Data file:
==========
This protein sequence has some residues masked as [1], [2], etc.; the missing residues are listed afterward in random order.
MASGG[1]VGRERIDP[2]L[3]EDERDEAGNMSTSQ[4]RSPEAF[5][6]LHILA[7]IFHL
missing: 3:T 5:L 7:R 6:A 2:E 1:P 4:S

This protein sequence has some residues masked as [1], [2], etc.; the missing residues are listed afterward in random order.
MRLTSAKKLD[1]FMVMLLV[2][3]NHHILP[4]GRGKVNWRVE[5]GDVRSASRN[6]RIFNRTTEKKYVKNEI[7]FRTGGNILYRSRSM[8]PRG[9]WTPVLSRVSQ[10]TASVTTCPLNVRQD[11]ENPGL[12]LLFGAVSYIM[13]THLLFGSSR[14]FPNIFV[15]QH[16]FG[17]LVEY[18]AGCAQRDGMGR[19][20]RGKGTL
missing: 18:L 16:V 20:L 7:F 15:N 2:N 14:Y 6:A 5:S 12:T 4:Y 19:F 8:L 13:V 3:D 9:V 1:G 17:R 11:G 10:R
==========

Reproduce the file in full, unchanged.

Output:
This protein sequence has some residues masked as [1], [2], etc.; the missing residues are listed afterward in random order.
MASGG[1]VGRERIDP[2]L[3]EDERDEAGNMSTSQ[4]RSPEAF[5][6]LHILA[7]IFHL
missing: 3:T 5:L 7:R 6:A 2:E 1:P 4:S

This protein sequence has some residues masked as [1], [2], etc.; the missing residues are listed afterward in random order.
MRLTSAKKLD[1]FMVMLLV[2][3]NHHILP[4]GRGKVNWRVE[5]GDVRSASRN[6]RIFNRTTEKKYVKNEI[7]FRTGGNILYRSRSM[8]PRG[9]WTPVLSRVSQ[10]TASVTTCPLNVRQD[11]ENPGL[12]LLFGAVSYIM[13]THLLFGSSR[14]FPNIFV[15]QH[16]FG[17]LVEY[18]AGCAQRDGMGR[19][20]RGKGTL
missing: 18:L 16:V 20:L 7:F 15:N 2:N 14:Y 6:A 5:S 12:T 4:Y 19:F 8:L 13:V 3:D 9:V 1:G 17:R 11:G 10:R